The Case for Suicide Prevention Policy
The overwhelming problem with gun deaths is gun suicides. And the overwhelming problem with gun suicides is men in their professional years, ages 25–64. Men between those age ranges intentionally taking their own lives, in their own homes, constitute 37% of the entire body of all firearm deaths.
I find it frustrating and counterproductive that after each mass shooting incident, the media on the left attacks men, repeatedly. But I find it even more ironic that the media doesn’t do near as much damage to men as men do to ourselves. The left of center media is standing on a pile of dead professional aged men, who took their own lives, and is using their deaths to push a rifle agenda completely unrelated to their deaths.
Why do the media outlets fail to identify the bulk of the “gun deaths” problem? It’s possible that they’re simply dumb, or careless, but I doubt it. It’s possible that pointing it out wouldn’t be profitable, because it wouldn’t drive clicks from their target market. Or it’s also possible that sympathy for men simply does not fit within the prevailing Blue Church narrative. Pointing out the truth about the data would create too much cognitive dissonance, so it is selectively and intentionally ignored. Instead, we are presented with a view as if men slaying children indiscriminately is commonplace, instead of the predominant truth — mostly it’s men slaying themselves.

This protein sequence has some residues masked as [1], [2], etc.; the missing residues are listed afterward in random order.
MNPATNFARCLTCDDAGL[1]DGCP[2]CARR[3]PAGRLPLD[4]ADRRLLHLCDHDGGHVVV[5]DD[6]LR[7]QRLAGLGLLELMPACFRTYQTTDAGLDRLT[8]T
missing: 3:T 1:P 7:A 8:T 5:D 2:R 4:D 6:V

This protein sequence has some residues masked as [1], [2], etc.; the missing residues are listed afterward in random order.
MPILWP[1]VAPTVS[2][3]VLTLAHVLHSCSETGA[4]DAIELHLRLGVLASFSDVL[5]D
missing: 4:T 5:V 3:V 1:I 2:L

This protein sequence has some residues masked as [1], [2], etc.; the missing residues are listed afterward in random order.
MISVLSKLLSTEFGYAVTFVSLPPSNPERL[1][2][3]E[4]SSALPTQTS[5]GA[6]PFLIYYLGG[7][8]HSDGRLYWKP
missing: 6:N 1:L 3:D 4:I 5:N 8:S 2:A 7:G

If we are going to put together a plan to ameliorate gun deaths, then suicide prevention must be the overall cornerstone of the plan. The case for this is clear, and data driven.
What Cannot be the Plan for Suicide Prevention
Magazine size restrictions: You only need a magazine size of “one” to kill yourself.
Waiting Periods: Statistics do not show that people buy guns to commit suicide, as far as I can find. They’re either going to use one they already have, or choose a different method.
Banning certain classes of firearms, such as semi-automatic rifles or handguns: You only need the most basic functioning firearm possible to kill yourself.
Tax bullets: You only need one bullet to kill yourself.
Blanket gun confiscation: Won’t work, and they admit it won’t work, except all those times when they don’t.
Mandatory gun confiscation of depressed people: Terrible, terrible idea, because it would only cause fewer people to go to the doctor for their depression symptoms, making the problem worse instead of better.
None of the usual means and methods proposed by the left work for this problem, which is the biggest problem.
To formulate our plan, let’s look deeper into ancillary research on this problem. Why is there a gender divide on suicide at all? Well, it varies by region. Europe has a worse ratio than the US does, at 4:1. The Eastern Mediterranean has a low ratio (1.1:1) because it has fewer male suicides, while the Western Pacific has a low ratio (1.3:1) because it has more female suicides. Studies seem to indicate that this is a cultural thing.